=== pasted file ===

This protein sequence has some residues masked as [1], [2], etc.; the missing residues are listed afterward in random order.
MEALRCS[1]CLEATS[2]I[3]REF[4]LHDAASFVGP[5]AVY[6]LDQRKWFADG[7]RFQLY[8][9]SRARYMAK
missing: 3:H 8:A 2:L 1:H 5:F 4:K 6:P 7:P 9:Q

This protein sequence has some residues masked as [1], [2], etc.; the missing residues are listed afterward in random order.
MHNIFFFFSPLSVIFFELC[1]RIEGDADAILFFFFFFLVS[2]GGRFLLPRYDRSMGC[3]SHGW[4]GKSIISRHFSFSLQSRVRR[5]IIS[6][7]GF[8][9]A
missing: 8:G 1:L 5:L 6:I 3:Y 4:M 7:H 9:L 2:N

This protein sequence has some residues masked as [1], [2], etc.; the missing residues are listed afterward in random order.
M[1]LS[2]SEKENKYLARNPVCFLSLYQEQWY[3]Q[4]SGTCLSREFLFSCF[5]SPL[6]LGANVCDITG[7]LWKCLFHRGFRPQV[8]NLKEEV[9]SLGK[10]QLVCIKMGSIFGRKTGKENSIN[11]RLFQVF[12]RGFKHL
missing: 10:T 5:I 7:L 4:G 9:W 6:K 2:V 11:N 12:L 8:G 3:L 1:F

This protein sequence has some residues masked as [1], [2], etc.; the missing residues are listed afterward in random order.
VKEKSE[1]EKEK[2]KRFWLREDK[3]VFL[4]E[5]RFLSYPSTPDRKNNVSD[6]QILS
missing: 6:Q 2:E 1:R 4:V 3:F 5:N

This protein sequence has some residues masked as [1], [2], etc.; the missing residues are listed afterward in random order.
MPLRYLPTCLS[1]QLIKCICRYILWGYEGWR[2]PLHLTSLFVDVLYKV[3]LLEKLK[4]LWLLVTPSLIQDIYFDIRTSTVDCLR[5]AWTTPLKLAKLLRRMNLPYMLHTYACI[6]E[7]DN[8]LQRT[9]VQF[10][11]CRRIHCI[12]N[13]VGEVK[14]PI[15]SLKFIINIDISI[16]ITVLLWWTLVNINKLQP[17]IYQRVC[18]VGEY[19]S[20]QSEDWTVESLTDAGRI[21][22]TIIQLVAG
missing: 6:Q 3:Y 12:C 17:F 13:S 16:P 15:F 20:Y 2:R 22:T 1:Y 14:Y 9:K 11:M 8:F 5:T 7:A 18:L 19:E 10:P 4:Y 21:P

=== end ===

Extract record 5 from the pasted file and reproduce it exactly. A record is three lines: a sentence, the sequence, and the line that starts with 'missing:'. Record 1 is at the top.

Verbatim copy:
This protein sequence has some residues masked as [1], [2], etc.; the missing residues are listed afterward in random order.
MPLRYLPTCLS[1]QLIKCICRYILWGYEGWR[2]PLHLTSLFVDVLYKV[3]LLEKLK[4]LWLLVTPSLIQDIYFDIRTSTVDCLR[5]AWTTPLKLAKLLRRMNLPYMLHTYACI[6]E[7]DN[8]LQRT[9]VQF[10][11]CRRIHCI[12]N[13]VGEVK[14]PI[15]SLKFIINIDISI[16]ITVLLWWTLVNINKLQP[17]IYQRVC[18]VGEY[19]S[20]QSEDWTVESLTDAGRI[21][22]TIIQLVAG
missing: 6:Q 3:Y 12:C 17:F 13:S 16:P 15:F 20:Y 2:R 22:T 1:Y 14:Y 9:K 11:M 8:F 5:T 7:A 18:L 19:E 10:P 4:Y 21:P